New ‘cooling glass’ sends heat into space

Researchers have developed a new ‘cooling glass’ that can lower indoor heat without electricity by drawing on the cold environment of space.


Developed at the University of Maryland (UMD, the microporous glass coating can lower the temperature of the material beneath it by 3.5oC at noon, and has the potential to reduce a mid-rise apartment building’s yearly carbon emissions by 10 per cent, according to the research team led by Distinguished University Professor Liangbing Hu in the Department of Materials Science and Engineering.

The team’s findings are detailed in a paper published in Science.

In use, the coating first reflects up to 99 per cent of solar radiation to stop buildings from absorbing heat. It then emits heat in the form of longwave infrared radiation into the cold universe, where the temperature is generally around -270oC.

In a phenomenon called ‘radiative cooling’, space acts as a heat sink for the buildings; they take advantage of the new cooling glass design along with the so-called atmospheric transparency window - a part of the electromagnetic spectrum that passes through the atmosphere without increasing its temperature - to deposit large amounts of heat into the cold universe.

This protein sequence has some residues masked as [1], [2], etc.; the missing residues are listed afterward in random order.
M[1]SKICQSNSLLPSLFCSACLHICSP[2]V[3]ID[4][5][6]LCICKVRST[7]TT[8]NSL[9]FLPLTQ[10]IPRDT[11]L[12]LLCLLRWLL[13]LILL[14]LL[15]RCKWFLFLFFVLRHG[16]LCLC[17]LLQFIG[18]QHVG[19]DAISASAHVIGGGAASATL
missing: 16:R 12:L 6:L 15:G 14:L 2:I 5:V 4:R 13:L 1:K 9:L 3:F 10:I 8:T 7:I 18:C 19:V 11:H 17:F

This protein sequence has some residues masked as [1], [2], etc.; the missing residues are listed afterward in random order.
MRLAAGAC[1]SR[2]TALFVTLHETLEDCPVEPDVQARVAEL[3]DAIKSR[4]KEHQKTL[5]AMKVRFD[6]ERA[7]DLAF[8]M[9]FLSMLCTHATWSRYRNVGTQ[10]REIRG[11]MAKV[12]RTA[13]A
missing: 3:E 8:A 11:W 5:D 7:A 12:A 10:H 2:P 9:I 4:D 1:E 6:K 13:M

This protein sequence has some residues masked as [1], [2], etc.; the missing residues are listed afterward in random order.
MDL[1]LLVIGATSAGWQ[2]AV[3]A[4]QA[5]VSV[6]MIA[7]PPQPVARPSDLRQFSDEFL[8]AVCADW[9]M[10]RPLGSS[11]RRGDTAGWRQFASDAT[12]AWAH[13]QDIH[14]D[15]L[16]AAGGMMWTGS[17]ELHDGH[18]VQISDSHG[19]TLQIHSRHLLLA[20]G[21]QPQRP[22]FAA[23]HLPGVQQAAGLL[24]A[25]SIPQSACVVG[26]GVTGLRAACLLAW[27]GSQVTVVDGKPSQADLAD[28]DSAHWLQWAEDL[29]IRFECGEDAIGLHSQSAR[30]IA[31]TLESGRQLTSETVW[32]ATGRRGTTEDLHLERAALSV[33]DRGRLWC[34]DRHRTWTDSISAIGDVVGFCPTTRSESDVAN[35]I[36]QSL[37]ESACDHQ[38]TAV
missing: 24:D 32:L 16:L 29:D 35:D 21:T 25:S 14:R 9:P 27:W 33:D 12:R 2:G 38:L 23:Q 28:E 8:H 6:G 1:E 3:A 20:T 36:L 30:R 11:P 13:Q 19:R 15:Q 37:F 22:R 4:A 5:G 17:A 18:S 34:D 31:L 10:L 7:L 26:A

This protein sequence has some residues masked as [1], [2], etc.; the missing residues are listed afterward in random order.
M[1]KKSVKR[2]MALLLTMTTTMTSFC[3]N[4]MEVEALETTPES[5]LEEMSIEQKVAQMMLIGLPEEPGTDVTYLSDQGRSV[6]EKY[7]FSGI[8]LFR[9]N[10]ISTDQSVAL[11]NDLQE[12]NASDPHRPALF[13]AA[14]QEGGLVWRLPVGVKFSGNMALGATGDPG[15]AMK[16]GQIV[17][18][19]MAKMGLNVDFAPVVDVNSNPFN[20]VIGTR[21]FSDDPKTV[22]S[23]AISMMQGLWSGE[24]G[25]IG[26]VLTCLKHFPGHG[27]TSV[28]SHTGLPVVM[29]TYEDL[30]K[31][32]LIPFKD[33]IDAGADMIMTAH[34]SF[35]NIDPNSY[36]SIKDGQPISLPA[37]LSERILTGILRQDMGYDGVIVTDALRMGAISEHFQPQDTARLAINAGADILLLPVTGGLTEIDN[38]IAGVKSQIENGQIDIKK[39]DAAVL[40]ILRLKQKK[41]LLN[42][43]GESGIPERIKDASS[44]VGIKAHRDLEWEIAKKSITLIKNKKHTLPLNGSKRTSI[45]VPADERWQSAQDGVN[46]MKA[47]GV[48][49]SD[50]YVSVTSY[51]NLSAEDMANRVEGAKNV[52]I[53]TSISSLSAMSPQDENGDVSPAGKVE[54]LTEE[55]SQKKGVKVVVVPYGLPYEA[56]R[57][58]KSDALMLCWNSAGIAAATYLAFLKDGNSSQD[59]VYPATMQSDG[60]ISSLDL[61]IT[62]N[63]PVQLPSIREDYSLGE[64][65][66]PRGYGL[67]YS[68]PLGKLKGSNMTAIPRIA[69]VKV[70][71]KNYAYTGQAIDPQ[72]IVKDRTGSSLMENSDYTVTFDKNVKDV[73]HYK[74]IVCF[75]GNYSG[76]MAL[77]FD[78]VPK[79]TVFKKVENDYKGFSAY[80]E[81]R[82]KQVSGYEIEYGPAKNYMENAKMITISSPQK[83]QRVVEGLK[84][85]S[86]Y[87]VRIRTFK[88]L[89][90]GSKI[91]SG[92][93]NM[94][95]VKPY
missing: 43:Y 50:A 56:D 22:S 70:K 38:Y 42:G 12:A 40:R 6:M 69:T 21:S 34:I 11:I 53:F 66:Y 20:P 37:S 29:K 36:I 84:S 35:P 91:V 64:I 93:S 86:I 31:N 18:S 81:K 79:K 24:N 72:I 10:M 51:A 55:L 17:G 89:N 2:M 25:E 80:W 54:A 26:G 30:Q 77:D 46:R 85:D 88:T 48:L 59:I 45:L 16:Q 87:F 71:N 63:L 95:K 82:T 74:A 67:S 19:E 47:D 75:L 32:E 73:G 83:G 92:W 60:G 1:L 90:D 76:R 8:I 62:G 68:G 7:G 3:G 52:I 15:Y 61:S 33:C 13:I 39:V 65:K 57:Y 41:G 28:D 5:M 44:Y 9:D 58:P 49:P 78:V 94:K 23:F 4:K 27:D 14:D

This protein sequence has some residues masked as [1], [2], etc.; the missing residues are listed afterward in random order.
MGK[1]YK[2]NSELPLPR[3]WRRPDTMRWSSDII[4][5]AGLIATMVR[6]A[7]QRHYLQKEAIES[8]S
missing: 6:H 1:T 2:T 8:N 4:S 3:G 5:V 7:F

“It’s a game-changing technology that simplifies how we keep buildings cool and energy-efficient,” said Assistant Research Scientist Xinpeng Zhao, the first author of the study. “This could change the way we live and help us take better care of our home and our planet."

According to UMD, the new glass can withstand exposure to water, ultraviolet radiation, dirt and flames, enduring temperatures of up to 1,000oC. Furthermore, the glass can be applied to surfaces including tile, brick and metal.

The team used finely ground glass particles as a binder, allowing them to avoid polymers and enhance its long-term durability outdoors, Zhao said. They chose the particle size to maximise emission of infrared heat while simultaneously reflecting sunlight.

"This 'cooling glass' is more than a new material - it's a key part of the solution to climate change,” said Hu. “By cutting down on air conditioning use, we're taking big steps toward using less energy and reducing our carbon footprint. It shows how new technology can help us build a cooler, greener world."

Mechanical engineering Professor Jelena Srebric and Professor Zongfu Yu from the Department of Electrical and Computer Engineering at the University of Wisconsin-Madison are co-authors of this study.

The team is now focusing on further testing and practical applications of their cooling glass. They have established CeraCool to scale up and commercialise it.